Hackers and Their Methods of Operendi Don’t Always Give Them Away

Often hacker groups methods to pin the crime on someone else. So, let’s say you have 160 known hacking groups world-wide, most are loosely affiliated. Plus, you have government and foreign military or cyber-spy commands perhaps adding another 50 or so to the mix, some quite sophisticated. Not long ago, I was reading 150 page research report on cyber security, cyber warfare, hactivists, and criminal hackers. Okay so let’s talk for second shall we?

One of the chapters in the report suggested that it was easy to tell if a hacking group was part of a state-sponsored cyber command, or just would-be hackers messing around because you could tell by their style and methods. However, I would question this because cyber commands would be wise to cloak as hactivists, or petty hacker teenagers when trying to break into a system of a Corporation, or government agency. Meanwhile the report proposes that the hackers aren’t that smart, and that they always use the same methods of operandi, I completely disagree with this.

There may be some that do, but I bet most of them have many tricks up their sleeve, and they may even purposely mimic the methodologies and tactics of other hacking groups to shield and hide their own identities – in other words, mix it up a little so they don’t get caught. Wouldn’t they, or are we to believe and think hackers are stupid or something? They aren’t, they’re obviously smart enough to break into nearly every single computer system on the planet, they have been busy breaking into everything in the last few years, these aren’t stupid individuals – in fact, I hire a hacker if anything is safe of sacred anymore?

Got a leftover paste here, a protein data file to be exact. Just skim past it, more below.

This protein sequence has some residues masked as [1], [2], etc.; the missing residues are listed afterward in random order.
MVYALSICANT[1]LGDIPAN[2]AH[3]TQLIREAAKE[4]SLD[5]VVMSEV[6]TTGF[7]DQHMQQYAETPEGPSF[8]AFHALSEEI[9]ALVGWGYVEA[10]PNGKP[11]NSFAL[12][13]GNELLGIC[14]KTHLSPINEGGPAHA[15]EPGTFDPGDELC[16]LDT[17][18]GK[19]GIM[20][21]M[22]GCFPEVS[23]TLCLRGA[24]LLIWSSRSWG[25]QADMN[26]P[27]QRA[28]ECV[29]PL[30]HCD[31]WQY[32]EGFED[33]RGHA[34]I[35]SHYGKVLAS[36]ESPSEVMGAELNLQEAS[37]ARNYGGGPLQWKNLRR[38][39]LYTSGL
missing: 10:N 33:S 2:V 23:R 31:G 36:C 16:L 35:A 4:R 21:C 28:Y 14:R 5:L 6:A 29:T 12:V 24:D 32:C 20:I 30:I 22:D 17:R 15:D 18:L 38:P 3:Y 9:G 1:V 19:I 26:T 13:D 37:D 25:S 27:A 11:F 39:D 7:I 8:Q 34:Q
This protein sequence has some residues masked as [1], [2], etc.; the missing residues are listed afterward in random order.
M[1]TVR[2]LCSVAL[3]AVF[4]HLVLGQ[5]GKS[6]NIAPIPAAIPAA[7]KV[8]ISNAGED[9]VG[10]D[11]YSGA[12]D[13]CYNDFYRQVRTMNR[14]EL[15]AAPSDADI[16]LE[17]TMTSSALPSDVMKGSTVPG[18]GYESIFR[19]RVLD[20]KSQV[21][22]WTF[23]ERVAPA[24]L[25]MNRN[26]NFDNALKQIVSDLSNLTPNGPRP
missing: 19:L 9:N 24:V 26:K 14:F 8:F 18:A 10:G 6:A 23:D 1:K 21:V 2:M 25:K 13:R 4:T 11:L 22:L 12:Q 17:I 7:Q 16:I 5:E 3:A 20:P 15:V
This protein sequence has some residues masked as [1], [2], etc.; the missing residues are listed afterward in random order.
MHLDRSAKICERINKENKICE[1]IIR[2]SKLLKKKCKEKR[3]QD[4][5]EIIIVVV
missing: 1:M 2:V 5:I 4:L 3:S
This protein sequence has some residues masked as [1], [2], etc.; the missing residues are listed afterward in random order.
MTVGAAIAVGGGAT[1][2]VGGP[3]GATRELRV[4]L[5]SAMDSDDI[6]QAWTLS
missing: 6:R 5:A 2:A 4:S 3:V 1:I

Next, I’d like to point out that the authorities are busy hiring these hackers who have experience for their own security computer needs. If these hackers were so naïve and stupid, then I doubt very much if the corporations, and government agencies would be hiring them in the first place. Whereas the methods and strategies, as well as the tactics used by various hackers could at times act as a fingerprint, it might also be nothing more than a false positive or a disguise purposely used to conceal their own hacking group.

Therefore, I thought it was rather naïve of that research paper, partially completed by a computer scientist, to even suggest such. Even if they were talking in hindsight or about how things have historically been in the past, I think they might be missing something. Sure some of the hackers that aren’t perhaps wise enough to understand this concept, or are still learning might make such a mistake to always use the same methods, but I doubt that is true for experienced hackers.

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